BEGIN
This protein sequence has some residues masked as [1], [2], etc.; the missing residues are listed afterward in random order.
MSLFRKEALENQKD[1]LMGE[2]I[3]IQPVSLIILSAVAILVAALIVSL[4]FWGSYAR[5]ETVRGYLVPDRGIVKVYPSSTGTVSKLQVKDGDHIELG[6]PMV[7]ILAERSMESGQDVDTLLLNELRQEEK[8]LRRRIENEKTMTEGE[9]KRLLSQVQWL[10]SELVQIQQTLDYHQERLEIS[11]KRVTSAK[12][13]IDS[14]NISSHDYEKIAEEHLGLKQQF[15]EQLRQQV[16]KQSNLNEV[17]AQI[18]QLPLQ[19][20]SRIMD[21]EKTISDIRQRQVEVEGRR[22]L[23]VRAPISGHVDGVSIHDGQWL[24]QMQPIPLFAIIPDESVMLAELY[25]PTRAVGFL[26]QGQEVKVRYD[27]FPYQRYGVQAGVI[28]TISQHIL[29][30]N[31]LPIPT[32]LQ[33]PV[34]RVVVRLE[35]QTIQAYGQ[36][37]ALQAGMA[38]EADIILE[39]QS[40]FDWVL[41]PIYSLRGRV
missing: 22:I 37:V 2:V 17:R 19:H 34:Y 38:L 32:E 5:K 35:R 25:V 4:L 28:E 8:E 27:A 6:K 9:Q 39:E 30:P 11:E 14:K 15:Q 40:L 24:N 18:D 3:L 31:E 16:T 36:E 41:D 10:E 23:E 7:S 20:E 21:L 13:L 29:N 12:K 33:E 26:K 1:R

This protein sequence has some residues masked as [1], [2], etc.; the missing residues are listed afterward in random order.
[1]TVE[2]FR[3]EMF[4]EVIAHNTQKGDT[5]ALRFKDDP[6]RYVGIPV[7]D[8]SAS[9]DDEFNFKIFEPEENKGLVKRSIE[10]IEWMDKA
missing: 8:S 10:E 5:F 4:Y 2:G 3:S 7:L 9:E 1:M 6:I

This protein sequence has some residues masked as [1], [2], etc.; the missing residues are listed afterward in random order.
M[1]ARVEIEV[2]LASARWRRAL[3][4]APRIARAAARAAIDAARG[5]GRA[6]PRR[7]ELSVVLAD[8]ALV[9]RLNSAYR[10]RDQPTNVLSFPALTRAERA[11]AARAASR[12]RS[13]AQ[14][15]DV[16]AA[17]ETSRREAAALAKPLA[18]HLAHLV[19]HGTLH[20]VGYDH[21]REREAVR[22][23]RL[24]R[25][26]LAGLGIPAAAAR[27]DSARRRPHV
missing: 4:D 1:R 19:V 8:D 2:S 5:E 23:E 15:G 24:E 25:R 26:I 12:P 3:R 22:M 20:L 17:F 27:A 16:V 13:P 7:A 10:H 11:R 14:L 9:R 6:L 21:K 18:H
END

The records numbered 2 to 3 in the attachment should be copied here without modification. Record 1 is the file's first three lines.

This protein sequence has some residues masked as [1], [2], etc.; the missing residues are listed afterward in random order.
[1]TVE[2]FR[3]EMF[4]EVIAHNTQKGDT[5]ALRFKDDP[6]RYVGIPV[7]D[8]SAS[9]DDEFNFKIFEPEENKGLVKRSIE[10]IEWMDKA
missing: 8:S 10:E 5:F 4:Y 2:G 3:S 7:L 9:E 1:M 6:I

This protein sequence has some residues masked as [1], [2], etc.; the missing residues are listed afterward in random order.
M[1]ARVEIEV[2]LASARWRRAL[3][4]APRIARAAARAAIDAARG[5]GRA[6]PRR[7]ELSVVLAD[8]ALV[9]RLNSAYR[10]RDQPTNVLSFPALTRAERA[11]AARAASR[12]RS[13]AQ[14][15]DV[16]AA[17]ETSRREAAALAKPLA[18]HLAHLV[19]HGTLH[20]VGYDH[21]REREAVR[22][23]RL[24]R[25][26]LAGLGIPAAAAR[27]DSARRRPHV
missing: 4:D 1:R 19:V 8:D 2:S 5:E 23:E 15:G 24:E 25:R 26:I 12:P 3:R 22:M 20:L 17:F 27:A 16:V 13:P 7:A 10:H 11:R 14:L 9:R 6:L 21:K 18:H